I have finally escaped from the grasp of 140 pounds of tomatoes. Which, by the way, is too many for me to handle by myself. Please remind me of this next year when I am contemplating how many to buy.
They almost got the best of me, but I persevered and in the end I prevailed.
It was all very dramatic.
One of the things that I wanted to make with all my tomatoes was ketchup. Pure, (relatively) wholesome, homemade ketchup. I had never tasted homemade ketchup before, but I could only imagine that it tasted better than what you find in the grocery store.
Another plus to making ketchup is the recipe uses 24 pounds of tomatoes! That should make a dent in my inventory!
I found most of the spices I needed at a local Amish store, but I still needed cheesecloth (to make a spice bag). No problem. Walmart should have that, right? Wrong. I looked everywhere in Wally World, but they don’t carry it. When I asked a couple women customers in the kitchen area if they had ever seen it, they looked at me as if my head was made of cheese. Something tells me they have never made a spice bag in their lives. At least the guy stocking the barbecue sauce knew what I was talking about. I congratulated him on at least knowing what it was.
At this point, I decided I would make my own. My Mom was a nurse who worked in the Operating Room for many, many years. In the OR they use cloths called lap sponges to, well, nevermind. I have a small stash of unused, sterile lap sponges that I use for dish cloths and I thought I could use one of these in the place of cheesecloth. First, I had to cut it into a smaller square.
Yes, this looks like it’s going to work! Now to add the spices. Some celery seeds, whole cloves, cinnamon sticks and whole allspice.
Gather up the corners, tie it all in a bow and voila! A perfect spice bag!
The spice bag goes in a saucepan with 3 cups of cider vinegar. Bring it to a boil over high heat. Remove from heat and let stand for 25 minutes. Discard spice bag… or leave it sitting nearby so you can enjoy the wonderful smell of the spices. Mmm!
Here is where I ran into a little trouble with the recipe. It says to put the tomatoes, onions and cayenne in “a large stainless steel saucepan.” Well, I don’t know who has a saucepan large enough to fit all those tomatoes in it! I had to divide them into two pots, over medium heat to help them get nice and smooshy so I could fit more in.
I boiled the tomato mixture for 20 minutes, then added the infused vinegar (splitting it between the pots). Then I boiled the mixture another 30 minutes. At this point, it had reduced enough that I could fit it all in one pot.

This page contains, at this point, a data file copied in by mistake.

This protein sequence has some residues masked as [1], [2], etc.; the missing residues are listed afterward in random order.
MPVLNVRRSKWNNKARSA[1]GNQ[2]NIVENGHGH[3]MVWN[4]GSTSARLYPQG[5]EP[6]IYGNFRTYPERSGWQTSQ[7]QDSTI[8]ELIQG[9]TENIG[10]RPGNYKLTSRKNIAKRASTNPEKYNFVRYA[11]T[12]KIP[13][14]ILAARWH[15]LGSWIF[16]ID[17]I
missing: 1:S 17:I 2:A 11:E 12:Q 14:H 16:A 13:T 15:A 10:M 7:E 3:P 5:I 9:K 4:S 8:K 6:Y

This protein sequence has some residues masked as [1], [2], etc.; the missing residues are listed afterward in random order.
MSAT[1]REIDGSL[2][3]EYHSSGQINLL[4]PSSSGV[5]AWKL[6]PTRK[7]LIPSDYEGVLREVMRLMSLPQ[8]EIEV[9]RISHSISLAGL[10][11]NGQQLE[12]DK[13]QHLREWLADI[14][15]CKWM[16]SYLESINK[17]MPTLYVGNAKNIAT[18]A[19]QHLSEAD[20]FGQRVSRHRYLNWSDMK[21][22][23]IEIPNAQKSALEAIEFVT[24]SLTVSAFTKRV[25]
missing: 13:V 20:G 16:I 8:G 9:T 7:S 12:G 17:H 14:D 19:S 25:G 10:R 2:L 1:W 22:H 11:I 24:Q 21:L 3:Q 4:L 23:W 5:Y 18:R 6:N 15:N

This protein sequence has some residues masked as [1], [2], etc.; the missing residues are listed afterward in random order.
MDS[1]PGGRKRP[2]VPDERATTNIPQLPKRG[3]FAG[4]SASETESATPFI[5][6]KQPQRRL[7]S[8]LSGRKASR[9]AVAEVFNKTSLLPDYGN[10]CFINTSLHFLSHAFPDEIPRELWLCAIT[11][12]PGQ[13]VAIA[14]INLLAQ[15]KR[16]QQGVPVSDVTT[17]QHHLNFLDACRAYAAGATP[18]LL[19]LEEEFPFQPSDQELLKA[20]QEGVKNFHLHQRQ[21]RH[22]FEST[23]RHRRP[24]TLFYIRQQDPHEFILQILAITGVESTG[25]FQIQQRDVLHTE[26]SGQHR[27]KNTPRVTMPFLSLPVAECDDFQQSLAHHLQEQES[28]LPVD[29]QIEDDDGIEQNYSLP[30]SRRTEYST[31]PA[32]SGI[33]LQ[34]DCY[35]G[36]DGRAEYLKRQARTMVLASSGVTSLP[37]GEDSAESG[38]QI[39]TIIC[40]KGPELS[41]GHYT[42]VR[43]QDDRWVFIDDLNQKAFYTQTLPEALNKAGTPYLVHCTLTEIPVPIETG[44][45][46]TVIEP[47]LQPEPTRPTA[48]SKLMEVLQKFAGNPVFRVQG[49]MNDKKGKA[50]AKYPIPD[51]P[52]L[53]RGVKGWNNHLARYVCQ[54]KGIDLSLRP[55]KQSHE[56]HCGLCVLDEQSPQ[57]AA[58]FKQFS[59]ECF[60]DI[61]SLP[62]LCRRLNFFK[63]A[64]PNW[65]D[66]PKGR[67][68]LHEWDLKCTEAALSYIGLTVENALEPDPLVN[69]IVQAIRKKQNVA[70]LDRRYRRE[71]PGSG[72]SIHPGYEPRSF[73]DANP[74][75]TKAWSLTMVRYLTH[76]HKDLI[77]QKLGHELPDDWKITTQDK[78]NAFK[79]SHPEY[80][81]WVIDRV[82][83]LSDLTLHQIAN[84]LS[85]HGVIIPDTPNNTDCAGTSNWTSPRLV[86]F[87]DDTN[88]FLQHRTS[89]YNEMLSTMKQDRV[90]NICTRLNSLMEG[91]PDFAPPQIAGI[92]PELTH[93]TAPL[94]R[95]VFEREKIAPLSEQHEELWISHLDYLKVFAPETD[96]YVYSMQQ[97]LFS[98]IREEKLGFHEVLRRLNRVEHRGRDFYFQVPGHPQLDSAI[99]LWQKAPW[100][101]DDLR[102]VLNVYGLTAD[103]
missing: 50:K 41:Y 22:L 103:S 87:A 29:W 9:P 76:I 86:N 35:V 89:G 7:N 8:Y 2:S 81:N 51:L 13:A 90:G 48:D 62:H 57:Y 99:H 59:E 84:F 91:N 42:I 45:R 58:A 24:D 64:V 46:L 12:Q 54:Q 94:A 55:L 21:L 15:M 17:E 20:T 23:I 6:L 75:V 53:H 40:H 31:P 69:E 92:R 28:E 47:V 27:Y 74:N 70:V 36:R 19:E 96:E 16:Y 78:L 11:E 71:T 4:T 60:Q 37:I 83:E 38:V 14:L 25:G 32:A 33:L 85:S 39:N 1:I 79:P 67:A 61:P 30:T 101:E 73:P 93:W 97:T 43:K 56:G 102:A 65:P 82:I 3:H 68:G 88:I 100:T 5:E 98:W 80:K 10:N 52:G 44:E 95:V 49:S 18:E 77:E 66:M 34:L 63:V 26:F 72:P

Now comes the really fun part. Not really.
I have decided that I do not like food mills. Or maybe I don’t like my mom’s food mill, which I borrowed from her. Perhaps food mills made back in the day — in America, not China — work better than the ones sold today. This one just seems to spin the tomatoes around and not really smoosh them and push the juice through the holes. Working in batches, I first put the tomatoes in the food mill.
But there was a lot of liquid left and a lot of seeds made it through — who wants seeds in their ketchup?! — so I then used the back of a spoon to push the tomatoes through a fine-mesh sieve.
If I make ketchup again next year I will blanch and peel the tomatoes first. Then instead of using a food mill I’ll try pureeing the mixture in a food processor. Then it will be easier to push through the sieve. This was a lot of work, but I got it done.
I added some sugar and salt to the liquid and brought it to a boil. The recipe stated it would take about 45 minutes to reduce the volume by half, but that time was crazy wrong. I boiled this for over two hours and it was still not thick enough! By this time, though, it was midnight and I was nearing exhaustion. I still had to get the jars of ketchup in the water bath canner, so I went ahead and canned it.
Now, as I open each jar of ketchup I will have to dip out some of the extra liquid on top (the thick stuff settles to the bottom of the jar) and simmer the rest in a saucepan for several minutes to thicken it up. I did this a few days ago and it didn’t take too long. Next year, though, I will start the ketchup in the morning and boil it until it is thick enough.
Despite the thinness issue, the ketchup is delicious! I made onion rings to go with dinner a few nights ago and the ketchup was the perfect accompaniment. So good!
As I worked on making this ketchup, I wondered if I would ever make it again. Once in a lifetime seemed like enough. But after tasting it I realize that I will probably make it again next year. It is that good. I got eight pints of the stuff (less, really, since it still needs to reduce) and I know I am going to be rationing it to make it last.
If you want the recipe, you can find it here. And if you decide to make some, I want to hear from you! Well, I want to hear from you anyway, but especially if you make this ketchup!
Thanks for stopping by and listening to my Adventures in Tomatoes. God bless you and have a wonderful day!